Catalan hopes to get his teeth into taekwondo, and golf besides
WATCH: A Catalan dentist hopes to expand his taekwondo teaching to take adult classes in 2017 following his successful junior classes at Sandveien Neighbourhood Centre.
Pio Torrent has been teaching 20 to 25 youngsters on Tuesday and Friday evenings for the past six months and following requests from some of the parents and others, he hopes to run senior classes at Sandveien and perhaps the Gilbertson Hall from January.
Torrent, who studied medicine in his native Barcelona for two years before completing his dentistry training in the Dominican Republic, also hopes to start golf classes in the 60 X 40 centre at Clickimin aimed at youngsters and seniors alike.
It is intended that there should be training available for people with disabilities as well, something that Mr Torrent is working towards along with Disability Shetland, Sport For All and Scottish Disability Sport.
Torrent is a committee member and treasurer of recently formed Shetland Sport for All. The charity is desperately seeking funding from sources like Sport Scotland, the lottery and the Shetland Islands Council, all of which are struggling with funding cuts.
The globe-trotting Catalan came to Shetland with his wife Maria in 2015 after five years working as a dentist in Cambodia and Vietnam for an NGO. He presently assists her in the Dental Shetland Surgery until he can get his qualifications updated with a view to practicing as a dentist again.
He also hopes to take his taekwondo, a form of Korean martial art, classes to the West Mainland Leisure Centre one day a week, probably Wednesday or Thursday. He hopes to run taekwondo alongside karate, taught by Neil Pottinger and boxing at the Gilbertson Hall.
He is assisted in his training by brown belt holder Valeska Pearson. The martial art, which dates from the 1950s and developed from various other styles, focuses mainly on spectacular, sweeping high kicks rather than punching or grappling, though hand strikes are also part of it.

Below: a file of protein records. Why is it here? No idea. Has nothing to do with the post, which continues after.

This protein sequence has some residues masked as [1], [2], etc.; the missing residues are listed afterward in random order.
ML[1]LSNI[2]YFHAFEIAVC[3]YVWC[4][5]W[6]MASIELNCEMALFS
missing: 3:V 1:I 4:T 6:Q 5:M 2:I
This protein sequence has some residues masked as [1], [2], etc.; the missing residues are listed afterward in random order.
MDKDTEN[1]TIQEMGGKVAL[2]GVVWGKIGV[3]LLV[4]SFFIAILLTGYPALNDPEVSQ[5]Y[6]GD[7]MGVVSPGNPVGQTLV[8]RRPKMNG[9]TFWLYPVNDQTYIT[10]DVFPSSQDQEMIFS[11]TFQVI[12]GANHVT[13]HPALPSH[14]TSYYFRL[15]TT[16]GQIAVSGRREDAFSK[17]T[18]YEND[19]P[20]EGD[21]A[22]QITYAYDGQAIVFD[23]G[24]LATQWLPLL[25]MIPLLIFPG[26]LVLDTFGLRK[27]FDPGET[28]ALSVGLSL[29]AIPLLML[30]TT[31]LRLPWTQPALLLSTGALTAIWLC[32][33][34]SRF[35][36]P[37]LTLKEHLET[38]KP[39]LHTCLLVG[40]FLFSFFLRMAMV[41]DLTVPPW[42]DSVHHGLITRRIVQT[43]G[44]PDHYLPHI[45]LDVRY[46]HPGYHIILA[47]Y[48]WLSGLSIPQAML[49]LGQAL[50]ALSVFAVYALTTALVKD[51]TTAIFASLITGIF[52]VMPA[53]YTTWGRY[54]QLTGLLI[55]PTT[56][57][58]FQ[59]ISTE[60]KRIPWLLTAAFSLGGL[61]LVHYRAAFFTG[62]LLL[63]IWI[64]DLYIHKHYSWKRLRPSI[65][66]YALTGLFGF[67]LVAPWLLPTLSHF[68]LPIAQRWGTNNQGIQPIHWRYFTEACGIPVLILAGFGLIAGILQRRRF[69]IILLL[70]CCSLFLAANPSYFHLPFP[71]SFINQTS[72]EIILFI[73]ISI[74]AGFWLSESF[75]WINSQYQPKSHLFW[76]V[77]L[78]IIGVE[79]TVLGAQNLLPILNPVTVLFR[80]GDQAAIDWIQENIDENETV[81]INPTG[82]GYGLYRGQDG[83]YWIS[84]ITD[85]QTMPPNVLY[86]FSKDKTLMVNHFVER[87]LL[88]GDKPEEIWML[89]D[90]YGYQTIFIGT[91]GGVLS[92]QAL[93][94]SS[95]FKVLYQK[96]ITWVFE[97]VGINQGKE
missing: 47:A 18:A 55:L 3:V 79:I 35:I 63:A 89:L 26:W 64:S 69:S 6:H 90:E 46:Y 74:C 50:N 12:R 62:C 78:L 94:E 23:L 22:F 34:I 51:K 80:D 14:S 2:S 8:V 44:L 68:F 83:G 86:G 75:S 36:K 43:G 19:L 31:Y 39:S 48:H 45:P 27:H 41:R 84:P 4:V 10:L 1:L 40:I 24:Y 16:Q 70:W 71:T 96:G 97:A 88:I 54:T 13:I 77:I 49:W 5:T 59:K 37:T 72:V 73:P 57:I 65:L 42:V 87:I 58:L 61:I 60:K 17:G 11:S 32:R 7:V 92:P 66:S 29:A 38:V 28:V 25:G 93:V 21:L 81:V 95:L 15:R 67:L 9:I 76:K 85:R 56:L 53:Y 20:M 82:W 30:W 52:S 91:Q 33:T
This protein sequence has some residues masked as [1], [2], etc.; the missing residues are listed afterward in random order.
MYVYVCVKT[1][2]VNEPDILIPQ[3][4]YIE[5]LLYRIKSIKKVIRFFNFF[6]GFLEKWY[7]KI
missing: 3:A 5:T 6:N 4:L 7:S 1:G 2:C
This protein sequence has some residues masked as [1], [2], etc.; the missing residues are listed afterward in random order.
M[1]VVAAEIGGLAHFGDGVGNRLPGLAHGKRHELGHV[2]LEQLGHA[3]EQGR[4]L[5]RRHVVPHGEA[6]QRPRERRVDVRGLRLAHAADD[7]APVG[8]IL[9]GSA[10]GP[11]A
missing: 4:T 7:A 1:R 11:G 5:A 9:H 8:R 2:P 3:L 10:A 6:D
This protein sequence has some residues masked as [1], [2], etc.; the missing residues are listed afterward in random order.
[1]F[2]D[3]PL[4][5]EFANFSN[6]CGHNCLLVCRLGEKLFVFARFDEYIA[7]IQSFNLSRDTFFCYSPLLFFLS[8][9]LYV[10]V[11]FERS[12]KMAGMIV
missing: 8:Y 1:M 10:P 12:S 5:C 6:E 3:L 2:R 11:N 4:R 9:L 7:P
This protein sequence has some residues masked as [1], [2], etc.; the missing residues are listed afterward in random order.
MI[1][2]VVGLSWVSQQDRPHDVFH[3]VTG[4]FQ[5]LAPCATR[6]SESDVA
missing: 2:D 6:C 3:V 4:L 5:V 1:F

According to Mr Torrent, you can get whatever you want out of taekwondo. It is great for self-defence, flexibility and conditioning the muscles, he said.
Perhaps more importantly it teaches self-discipline and builds confidence as well as learning to co-operate with others. It is also an effective method of keeping people “safe and secure” if they should be attacked. “It’s not a sensation it’s a reality,” said Mr Torrent.
Additional benefits are it leads to sharpness of thought and reflexes and combines well with other sports such as football, golf, other martial arts and the likes of yoga and tai chi as it promotes flexibility.
Torrent also worked as a part-time golf coach in South East Asia, though there was little demand as the sport has not yet caught on there. He started practicing as a boy in 1978 but has done little training since moving east in 2010.
“Now I am keen to teach and try and develop some coaches here in Shetland with the help of Scottish Golf to make something big here in Shetland,” he said. Shetland Golf Club captain Mike Stein will also playa big role in developing the sport.
They have high hopes of the 60 X 40 as it will enable year-round practice in dark and windy winter conditions. “It could be good for beginners, adults and kids. And at every hour you can go there till 10pm,” said Mr Torrent.
“We have the help of Scottish Disability Sport with Charlie Forbes, the Inverness based manager for the Highlands and Islands”.
When asked if some of the Shetland players could eventually take part in the Olympics or Paralympics, Torrent said: “Why not?”
He added: “In four years we can make some athlete from Shetland to go to the Paralympics in Tokyo. Golf is also back in the Olympics after a century, so we will try to help people whether they have a disability or not to get into the Olympics.
But he emphasized that everyone is welcome at the sports training, which is not just aimed at producing potential Olympians or Paralympians. “That’s why in the coming months we need some funding”.
Read more in tommorrow’s The Shetland Times.